Obama takes campaigning to unprecedented level

The preezy of the United Steezy is making me queasy.


I'm not troubled by President Obama's slow jam with Jimmy Fallon, who dubbed the commander in chief "preezy" during Obama's appearance on late-night TV. No, preezy is making me queasy because his nonstop campaigning is looking, well, sleazy — and his ad suggesting that Mitt Romney wouldn't have killed Osama bin Laden is just the beginning of it.


In a political culture that long ago surrendered to the permanent campaign, Obama has managed to take things to a new level. According to statistics compiled for a book to be published this summer, the president has already set a record for total first-term fundraisers — 191 — and that's only through March 6. Measured in terms of events that benefit his re-election bid, Obama's total (inflated in part by relaxed fundraising rules) exceeds the combined total of George W. Bush, Bill Clinton, George H.W. Bush, Ronald Reagan and Jimmy Carter.



It's not just the gatherings officially categorized as campaign events. To a greater extent than his predecessors, Obama has used the trappings of his office to promote his re-election prospects even while handling taxpayer-funded business.


According to the same book, "The Rise of the President's Permanent Campaign," by Naval Academy political scientist Brendan Doherty, Obama was the first president in at least 32 years to visit all of the battleground states during his first year in office. He has kept that pace, devoting nearly half of his travel to 15 swing states that account for just over a third of the population.


The election is still six months away, but it's increasingly difficult to distinguish Obama's political events from the official ones.


This was the case on Monday, when he spoke to a group of trade-union leaders at the Washington Hilton. The event, the morning after he and Clinton made a joint fundraising appearance, was ostensibly an "official" speech to the AFL-CIO's building trades section. But it was a campaign rally in everything but name.



The audience members shouted out Obama's "Yes, we can" slogan and chanted, "Four more years."


"I'll take it," offered the president, who unloaded on congressional Republicans for not spending money on infrastructure projects.


"Time after time, the Republicans have gotten together and they've said no," he said.


"Boo!" the audience responded.



"I sent them a jobs bill that would have put hundreds of thousands of construction workers back to work," he continued.


"Boo!" the audience repeated.


"I went to the speaker's hometown," Obama said, referring to a trip to House Speaker John Boehner's battleground state of Ohio, "stood under a bridge that was crumbling."


"Let him drive on it!" somebody shouted.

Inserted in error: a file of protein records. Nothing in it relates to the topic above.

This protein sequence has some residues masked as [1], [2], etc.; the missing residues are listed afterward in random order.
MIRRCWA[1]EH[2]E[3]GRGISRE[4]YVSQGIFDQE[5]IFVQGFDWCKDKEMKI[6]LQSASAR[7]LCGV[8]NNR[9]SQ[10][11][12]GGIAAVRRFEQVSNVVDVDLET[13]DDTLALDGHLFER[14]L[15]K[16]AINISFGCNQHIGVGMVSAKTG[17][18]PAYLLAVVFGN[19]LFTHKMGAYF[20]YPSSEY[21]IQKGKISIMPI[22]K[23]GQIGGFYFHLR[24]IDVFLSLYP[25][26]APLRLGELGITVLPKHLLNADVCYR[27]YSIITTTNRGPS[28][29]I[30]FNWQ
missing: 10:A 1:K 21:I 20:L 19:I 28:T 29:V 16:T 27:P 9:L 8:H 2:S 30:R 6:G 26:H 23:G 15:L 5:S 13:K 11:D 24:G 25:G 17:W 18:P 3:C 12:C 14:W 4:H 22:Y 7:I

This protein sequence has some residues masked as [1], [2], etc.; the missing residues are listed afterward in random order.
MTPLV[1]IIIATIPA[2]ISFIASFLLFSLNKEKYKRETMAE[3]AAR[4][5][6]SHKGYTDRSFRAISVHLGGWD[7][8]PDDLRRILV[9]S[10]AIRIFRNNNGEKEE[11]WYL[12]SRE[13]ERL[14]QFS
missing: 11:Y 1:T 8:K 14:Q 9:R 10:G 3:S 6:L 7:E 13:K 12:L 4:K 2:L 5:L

"Maybe he doesn't drive anymore," Obama joked.


Predictably, Boehner has been complaining about the president's campaigning. He said Obama's team should "pony up" and reimburse taxpayers for trips to three colleges in swing states last week. The Republican National Committee formally asked the Government Accountability Office to investigate the president's travel.


The Republicans will get nowhere with that, just as Democrats failed when they made similar complaints about George W. Bush. Rules separating the official and the political are flimsy, and even when a president's campaign reimburses the Treasury, it's for a tiny fraction of the cost, which includes $179,750 per hour to operate Air Force One.


In fairness, it's not entirely clear what choice Obama has. As with his blessing of a super PAC after condemning such groups, the alternative is unilateral disarmament. Also, his fundraising total has been inflated by a rule change that allows him to hold events that jointly benefit him and the Democratic Party (although his total number of fundraising appearances still eclipses that of each recent predecessor). Republicans, meanwhile, are determined to block the president's agenda, so it's an effective use of time to campaign for their defeat.



Still, Obama's acquiescence to an intolerable status quo raises a question: Shouldn't presidential leadership be about setting an example?


Instead, he is erasing the already blurred lines between campaigning and governing. During his "official" speech to the union group Monday, he hailed Tim Kaine as "the next United States senator from the great commonwealth of Virginia," and his partisan speech spurred audience members to shouts of "Vote 'em out!" and "Gotta throw 'em out!"


"Not everything should be subject to thinking about the next election instead of thinking about the next generation," Obama said of the Republicans. "Not everything should be subject to politics."


He should follow his own advice.




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